As COVID-19 “Second Wave” is Upon Us, the Issue of In-Person School Attendance Resurfaces
The news headlines this week reported the sad story that a 67-year old education worker at a Toronto Catholic District School Board has died less than a week after testing positive for COVID-19. According to the reports, this was the first coronavirus-related death of an education worker in the province.
This jarring development has prompted fresh consideration by government officials on whether schools should return to a full and widespread lockdown.
Although the topic has never been far from parents’ minds, this also brings a renewed focus on the question of whether – for the foreseeable future – children should even be attempting to attend for in-person schooling at all, rather than stick to distance/online learning from the safety of their home – or “homes” (plural) where the parents have separated or divorced and have a shared parenting schedule.
The whole situation raises a conundrum, but even as we near the end of the first school semester of the pandemic, there is still no universal answer. On a case-by-case basis, Ontario Family law judges continue to grapple with addressing the unique needs of every child whose parents appear before them, requesting resolution of their dispute over which model of learning is best.
As we reported in a prior Blog, the legal issue continues to be governed by what the court in Zinati v. Spence has called the “familiar question” of what is in the child’s best interests. In that decision, the court noted there is “very little available case law on the question of when it is in a child’s best interest to be educated online or in person during the current pandemic.”
The court then piggy-backed on the observations found in the leading decision in Chase v. Chase, which also focused on whether a specific child should return to in-person learning or continue to learn online. In what is now a widely-quoted comment, court in Chase had said:
The Ontario government is in a better position than the courts to assess and address school attendance risks. The decision to re-open the schools was made with the benefit of medical expert advisers and in consultation with Ontario school boards. The teachers’ unions and others have provided their input as well as their concerns.
The Chase court had noted the consensus between the Ontario government and medical experts that it is not 100% safe at this juncture for children to return to school, but that: 1) the risks of catching COVID-19 must be balanced against the mental health, psychological, academic and social interests of the children, and the parents’ need for childcare; and 2) the government had formally determined that September 2020 was an appropriate time to move on to a “new normal” which included a return to school.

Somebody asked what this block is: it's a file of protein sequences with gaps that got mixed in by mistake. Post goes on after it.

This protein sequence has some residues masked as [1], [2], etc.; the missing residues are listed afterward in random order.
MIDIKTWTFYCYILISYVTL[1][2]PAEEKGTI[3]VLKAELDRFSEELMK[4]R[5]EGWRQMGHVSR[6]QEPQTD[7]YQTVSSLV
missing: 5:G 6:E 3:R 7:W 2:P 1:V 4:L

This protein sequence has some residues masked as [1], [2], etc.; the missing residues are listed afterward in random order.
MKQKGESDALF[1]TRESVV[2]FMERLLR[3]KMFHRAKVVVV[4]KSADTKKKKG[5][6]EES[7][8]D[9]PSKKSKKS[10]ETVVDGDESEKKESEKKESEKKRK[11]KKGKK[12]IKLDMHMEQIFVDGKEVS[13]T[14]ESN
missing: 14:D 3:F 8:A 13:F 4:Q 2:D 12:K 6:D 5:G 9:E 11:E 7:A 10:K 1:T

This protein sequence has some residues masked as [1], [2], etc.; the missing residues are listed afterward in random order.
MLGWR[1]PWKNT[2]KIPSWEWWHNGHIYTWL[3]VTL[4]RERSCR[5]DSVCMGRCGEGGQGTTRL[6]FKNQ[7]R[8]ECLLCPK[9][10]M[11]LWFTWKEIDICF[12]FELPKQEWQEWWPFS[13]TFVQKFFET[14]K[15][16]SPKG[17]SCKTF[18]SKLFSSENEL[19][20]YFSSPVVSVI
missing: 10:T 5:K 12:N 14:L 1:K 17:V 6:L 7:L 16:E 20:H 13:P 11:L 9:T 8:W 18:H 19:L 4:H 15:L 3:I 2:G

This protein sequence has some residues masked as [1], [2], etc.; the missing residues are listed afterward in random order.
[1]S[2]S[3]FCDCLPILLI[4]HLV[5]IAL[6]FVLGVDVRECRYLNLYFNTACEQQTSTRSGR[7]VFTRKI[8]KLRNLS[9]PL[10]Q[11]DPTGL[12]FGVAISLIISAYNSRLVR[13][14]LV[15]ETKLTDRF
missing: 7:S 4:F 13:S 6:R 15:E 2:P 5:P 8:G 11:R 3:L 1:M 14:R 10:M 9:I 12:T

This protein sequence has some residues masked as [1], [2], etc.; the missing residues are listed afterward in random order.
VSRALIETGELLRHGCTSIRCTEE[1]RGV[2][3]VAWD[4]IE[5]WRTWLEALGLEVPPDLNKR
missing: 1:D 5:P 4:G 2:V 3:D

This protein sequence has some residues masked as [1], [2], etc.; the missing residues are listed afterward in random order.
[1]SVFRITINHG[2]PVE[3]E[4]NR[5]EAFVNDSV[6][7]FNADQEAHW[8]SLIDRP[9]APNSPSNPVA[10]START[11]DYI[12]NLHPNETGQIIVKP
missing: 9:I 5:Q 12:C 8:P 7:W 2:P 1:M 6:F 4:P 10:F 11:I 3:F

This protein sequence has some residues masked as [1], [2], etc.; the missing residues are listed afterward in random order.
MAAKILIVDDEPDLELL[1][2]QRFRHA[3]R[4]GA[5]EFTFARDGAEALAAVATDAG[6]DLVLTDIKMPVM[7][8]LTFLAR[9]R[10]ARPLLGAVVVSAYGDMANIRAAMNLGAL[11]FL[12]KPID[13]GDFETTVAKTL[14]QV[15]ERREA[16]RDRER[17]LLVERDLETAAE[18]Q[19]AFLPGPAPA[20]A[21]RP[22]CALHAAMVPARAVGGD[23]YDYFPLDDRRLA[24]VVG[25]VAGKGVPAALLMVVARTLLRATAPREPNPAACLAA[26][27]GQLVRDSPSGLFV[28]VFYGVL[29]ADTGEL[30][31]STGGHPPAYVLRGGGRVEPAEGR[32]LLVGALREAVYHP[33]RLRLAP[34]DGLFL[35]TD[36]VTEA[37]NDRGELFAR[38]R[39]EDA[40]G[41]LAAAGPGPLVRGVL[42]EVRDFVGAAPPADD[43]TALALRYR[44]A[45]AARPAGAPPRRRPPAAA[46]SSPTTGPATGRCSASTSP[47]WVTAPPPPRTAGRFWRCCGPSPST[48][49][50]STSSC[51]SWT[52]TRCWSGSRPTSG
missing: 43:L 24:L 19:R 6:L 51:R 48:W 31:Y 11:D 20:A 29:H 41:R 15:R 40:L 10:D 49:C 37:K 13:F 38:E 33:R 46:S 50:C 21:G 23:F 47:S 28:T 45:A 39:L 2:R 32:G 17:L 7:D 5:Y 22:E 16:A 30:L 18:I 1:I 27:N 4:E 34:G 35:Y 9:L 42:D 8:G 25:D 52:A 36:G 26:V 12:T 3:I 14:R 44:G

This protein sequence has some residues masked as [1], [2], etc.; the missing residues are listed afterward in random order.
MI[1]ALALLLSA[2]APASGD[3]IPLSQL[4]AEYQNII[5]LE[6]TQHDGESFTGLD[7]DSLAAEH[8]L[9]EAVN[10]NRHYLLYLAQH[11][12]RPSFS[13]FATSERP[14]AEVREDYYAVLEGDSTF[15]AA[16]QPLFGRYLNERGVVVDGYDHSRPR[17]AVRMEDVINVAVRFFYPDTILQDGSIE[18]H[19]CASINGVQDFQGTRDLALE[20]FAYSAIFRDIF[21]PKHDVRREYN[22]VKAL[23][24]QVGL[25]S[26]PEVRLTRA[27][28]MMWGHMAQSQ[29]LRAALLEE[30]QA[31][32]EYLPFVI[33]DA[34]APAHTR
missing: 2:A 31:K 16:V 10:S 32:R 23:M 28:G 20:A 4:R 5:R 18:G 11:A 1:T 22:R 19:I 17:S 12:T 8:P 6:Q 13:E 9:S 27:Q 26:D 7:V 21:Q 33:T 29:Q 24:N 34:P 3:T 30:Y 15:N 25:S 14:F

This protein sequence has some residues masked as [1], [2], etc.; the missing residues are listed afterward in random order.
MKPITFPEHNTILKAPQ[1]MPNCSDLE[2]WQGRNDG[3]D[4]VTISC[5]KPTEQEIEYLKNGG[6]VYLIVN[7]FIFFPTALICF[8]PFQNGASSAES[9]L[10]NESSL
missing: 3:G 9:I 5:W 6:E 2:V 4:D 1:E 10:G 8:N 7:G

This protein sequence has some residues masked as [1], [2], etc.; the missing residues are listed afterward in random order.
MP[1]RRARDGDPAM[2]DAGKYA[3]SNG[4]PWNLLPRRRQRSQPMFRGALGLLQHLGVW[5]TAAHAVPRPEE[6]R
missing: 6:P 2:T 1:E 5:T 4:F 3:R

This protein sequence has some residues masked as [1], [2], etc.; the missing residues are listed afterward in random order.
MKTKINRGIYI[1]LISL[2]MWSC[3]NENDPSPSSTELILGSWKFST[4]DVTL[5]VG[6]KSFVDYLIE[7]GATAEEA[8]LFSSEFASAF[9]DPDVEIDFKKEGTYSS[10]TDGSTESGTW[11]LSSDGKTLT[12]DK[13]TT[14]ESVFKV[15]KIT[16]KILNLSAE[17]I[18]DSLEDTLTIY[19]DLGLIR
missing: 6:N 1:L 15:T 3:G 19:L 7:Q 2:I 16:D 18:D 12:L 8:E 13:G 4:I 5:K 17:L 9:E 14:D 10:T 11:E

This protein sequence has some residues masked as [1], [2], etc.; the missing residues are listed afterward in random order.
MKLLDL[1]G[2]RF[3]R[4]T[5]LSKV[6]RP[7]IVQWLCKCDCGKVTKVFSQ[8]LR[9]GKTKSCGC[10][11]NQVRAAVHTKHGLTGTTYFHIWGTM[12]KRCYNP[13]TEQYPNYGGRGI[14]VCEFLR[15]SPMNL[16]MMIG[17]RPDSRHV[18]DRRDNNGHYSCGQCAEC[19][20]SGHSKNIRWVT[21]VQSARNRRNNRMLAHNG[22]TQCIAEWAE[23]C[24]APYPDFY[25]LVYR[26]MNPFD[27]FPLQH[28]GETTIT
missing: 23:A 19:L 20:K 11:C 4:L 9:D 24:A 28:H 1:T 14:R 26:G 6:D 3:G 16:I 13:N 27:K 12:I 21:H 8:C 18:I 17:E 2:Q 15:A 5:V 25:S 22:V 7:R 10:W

The court in Zinati then outlined the precautions put into place in schools across the province, under to government-imposed mandates, and advised the parents:
I assume that these plans, put in place in accordance with guidance and input from the provincial government, the [Toronto District School Board], and the school, are reasonable in the circumstances for most people. There is no reason to conclude that [their child] is anything other than most people.
In the few months since the start of the school year when the Chase and Zinati decisions were handed down, Ontario courts continue to use this approach and perspective when evaluating the unique facts of each case. For example in the more recent decision in O’Connor v. Duguay the court considered the circumstances of the particular child as always, but then referred to Chase and Zinati and stated:
The government is in a better position than the courts to assess and address school attendance risks. I proceed on the basis that the government’s plan will be modified as circumstances require or as new information becomes known.
The court then added, “It is not realistic to expect or require a guarantee of safety for children who attend in-person classes during the pandemic.”
These words might be cold comfort to anguished parents who are concerned over their child’s well-being, and who must still reflect daily on the risks of in-person school attendance. While the government may be better-positioned than courts, it remains to be seen whether courts are better-positioned than parents.
And with a potential second lockdown around the corner, time will tell who really knows best.
For the full text of the decisions, see:
Zinati v. Spence, 2020 ONSC 5231
Chase v. Chase, 2020 ONSC 5083
O’Connor v. Duguay, 2020 ONSC 6138